Clear Channel’s John Hogan now has a resume strewn with management reorganizations, cutbacks, unremarkable programming and ratings declines --- perfect! Just what an ailing industry needs.

Cumulus wanted to exit stage left from public ownership because it didn’t make sense to be a public company in a world where there is no more funding to buy stations. At least they pulled their offer without making a scene – the kind that Clear Channel made.

Saga is one of the groups publicly fighting posting – a procedure that advertisers want and radio stations will eventually have to do – after they languish in the past for another few years. Maybe posting won't be required in smaller markets now, but advertisers in the major markets are clamoring for it.

Cox fights the People Meter publicly in front of the advertising community while signing a long-term contract to support it. Can you shout any louder to advertisers not to trust its audience measurement system?

just wants the People Meter to go away so that no other group has to go through what they had to go through in Philadelphia. How helpful is that?

More years of paper diaries in a digital world.

It goes on and on. Plenty of radio companies living in the past and fighting the future.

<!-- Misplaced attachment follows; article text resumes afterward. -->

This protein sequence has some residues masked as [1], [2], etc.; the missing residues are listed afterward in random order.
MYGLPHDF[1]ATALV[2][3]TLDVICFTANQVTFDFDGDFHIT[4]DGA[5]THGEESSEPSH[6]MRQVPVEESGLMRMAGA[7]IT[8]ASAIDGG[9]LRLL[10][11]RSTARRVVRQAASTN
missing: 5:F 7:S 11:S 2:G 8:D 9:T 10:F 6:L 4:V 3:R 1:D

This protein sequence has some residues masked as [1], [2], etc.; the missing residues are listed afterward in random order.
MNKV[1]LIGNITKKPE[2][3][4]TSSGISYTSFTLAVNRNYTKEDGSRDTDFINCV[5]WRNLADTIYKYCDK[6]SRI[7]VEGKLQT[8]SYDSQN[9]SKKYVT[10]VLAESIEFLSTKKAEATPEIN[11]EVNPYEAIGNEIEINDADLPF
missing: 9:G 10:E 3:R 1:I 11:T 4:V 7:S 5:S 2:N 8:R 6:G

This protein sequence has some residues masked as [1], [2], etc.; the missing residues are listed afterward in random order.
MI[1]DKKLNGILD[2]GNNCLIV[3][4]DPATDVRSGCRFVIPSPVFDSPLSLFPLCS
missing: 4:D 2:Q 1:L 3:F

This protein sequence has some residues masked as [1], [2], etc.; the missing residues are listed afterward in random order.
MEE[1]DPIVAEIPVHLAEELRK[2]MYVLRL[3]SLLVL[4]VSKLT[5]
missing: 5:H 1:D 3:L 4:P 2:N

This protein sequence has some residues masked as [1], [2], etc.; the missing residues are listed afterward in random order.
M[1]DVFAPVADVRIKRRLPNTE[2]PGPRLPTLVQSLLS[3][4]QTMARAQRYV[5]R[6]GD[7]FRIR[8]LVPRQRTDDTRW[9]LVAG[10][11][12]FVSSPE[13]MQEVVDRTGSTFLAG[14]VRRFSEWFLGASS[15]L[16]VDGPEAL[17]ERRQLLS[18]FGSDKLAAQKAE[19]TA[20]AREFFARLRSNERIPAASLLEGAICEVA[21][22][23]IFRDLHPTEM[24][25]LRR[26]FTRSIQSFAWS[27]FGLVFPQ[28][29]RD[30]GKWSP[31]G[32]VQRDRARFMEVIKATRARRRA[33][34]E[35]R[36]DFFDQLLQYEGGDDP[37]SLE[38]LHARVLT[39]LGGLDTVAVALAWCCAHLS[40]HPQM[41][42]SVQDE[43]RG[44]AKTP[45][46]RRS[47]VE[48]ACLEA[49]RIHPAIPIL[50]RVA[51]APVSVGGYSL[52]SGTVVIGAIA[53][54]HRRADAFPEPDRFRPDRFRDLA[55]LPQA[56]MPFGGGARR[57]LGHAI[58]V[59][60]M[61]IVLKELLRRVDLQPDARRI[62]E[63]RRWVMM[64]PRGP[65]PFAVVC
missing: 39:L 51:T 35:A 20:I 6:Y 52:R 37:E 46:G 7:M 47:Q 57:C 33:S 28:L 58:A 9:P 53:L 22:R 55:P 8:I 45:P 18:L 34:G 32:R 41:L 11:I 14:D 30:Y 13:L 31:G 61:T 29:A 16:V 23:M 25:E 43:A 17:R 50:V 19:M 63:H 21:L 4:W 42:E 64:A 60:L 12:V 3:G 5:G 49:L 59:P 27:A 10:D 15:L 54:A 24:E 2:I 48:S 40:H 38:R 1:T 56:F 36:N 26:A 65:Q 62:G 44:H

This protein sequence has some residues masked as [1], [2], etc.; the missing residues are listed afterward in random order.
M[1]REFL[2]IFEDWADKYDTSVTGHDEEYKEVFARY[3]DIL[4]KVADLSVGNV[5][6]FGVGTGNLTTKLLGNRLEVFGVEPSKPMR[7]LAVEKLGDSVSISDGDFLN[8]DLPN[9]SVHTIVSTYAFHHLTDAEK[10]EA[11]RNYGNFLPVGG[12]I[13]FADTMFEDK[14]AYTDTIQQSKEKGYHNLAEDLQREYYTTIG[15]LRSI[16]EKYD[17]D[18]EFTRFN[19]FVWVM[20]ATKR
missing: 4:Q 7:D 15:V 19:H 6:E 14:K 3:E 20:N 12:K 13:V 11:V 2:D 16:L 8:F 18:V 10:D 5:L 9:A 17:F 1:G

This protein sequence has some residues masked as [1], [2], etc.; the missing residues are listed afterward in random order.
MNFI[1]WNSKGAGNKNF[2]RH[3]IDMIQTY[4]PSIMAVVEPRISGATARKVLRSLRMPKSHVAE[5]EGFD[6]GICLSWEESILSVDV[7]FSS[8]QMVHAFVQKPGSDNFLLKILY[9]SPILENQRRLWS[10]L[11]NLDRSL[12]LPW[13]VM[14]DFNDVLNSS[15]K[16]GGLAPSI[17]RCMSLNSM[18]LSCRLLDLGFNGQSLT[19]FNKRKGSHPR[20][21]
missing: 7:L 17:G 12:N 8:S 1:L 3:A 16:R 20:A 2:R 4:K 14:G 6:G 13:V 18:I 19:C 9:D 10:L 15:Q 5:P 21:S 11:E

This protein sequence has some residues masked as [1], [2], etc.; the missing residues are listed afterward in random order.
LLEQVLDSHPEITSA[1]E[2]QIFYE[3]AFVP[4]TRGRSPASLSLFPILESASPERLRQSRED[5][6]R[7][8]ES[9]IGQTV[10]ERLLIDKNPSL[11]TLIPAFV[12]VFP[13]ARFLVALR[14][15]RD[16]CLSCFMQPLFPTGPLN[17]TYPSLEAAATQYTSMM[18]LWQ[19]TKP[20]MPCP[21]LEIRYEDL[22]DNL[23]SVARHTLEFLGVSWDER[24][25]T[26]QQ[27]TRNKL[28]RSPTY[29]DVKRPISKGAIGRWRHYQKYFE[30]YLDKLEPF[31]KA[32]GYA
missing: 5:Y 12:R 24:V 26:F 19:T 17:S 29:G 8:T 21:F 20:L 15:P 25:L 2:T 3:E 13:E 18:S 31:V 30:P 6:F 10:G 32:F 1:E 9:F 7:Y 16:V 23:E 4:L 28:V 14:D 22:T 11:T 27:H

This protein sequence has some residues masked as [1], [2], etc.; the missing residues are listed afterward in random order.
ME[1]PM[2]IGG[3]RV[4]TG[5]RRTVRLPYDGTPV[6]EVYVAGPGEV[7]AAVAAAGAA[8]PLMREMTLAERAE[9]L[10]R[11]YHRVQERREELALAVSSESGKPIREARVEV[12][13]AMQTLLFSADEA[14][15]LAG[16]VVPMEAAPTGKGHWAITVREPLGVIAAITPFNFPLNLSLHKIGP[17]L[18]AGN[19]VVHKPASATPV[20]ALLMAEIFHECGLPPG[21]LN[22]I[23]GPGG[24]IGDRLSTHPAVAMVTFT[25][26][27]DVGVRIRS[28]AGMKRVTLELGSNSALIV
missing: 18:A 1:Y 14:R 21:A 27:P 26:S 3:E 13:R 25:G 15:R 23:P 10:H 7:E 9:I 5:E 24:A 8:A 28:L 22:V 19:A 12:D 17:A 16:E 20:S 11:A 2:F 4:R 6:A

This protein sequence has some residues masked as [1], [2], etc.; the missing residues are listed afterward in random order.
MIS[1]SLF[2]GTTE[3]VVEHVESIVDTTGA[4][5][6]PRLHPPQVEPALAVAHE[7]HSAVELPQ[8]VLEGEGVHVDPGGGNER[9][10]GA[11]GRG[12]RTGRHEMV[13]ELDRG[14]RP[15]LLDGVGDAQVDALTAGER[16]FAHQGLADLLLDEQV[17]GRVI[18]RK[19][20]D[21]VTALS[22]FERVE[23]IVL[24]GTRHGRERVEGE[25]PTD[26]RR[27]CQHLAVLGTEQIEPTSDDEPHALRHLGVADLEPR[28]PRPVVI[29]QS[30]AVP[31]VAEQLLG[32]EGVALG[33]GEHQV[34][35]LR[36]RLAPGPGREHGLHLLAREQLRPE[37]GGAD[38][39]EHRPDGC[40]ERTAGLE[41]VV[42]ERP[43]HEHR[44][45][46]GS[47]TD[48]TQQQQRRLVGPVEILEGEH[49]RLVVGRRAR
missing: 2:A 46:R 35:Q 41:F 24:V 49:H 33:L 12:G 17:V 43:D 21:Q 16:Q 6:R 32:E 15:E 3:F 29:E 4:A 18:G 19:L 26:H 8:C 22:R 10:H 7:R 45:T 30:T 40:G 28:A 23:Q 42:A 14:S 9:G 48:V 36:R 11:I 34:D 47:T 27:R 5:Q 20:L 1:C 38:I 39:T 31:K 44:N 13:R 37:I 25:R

The speed of the leader determines the speed of the team and that’s the first place to look for the fine mess some radio CEOs have gotten us into.

It doesn't have to be this way. There is a lot of talent in the radio industry. But you can't grow a business by cutting it back. You can't solve problems from quarter to quarter -- especially when there is little left to cut.

Some might get mad at The Post or at The New York Daily News which is also reportedly planning to scale back radio coverage. But their anger should be directed at someone else -- the person running today's influential radio groups.

They had ever advantage -- unprecedented ownership opportunities, a virtual monopoly, public money to grow the newly-formed groups and most importantly -- stations that were built solid by talented people before consolidation.

They were handed a golden industry on a silver platter.

In just about every other business that under performs their boards would have had the CEOs heads on a platter -- fast.

In radio, when a key executive continually runs his or her radio group into the ground, their board gives them – a raise.

The one person in each company who could breath life into the radio industry is killing it.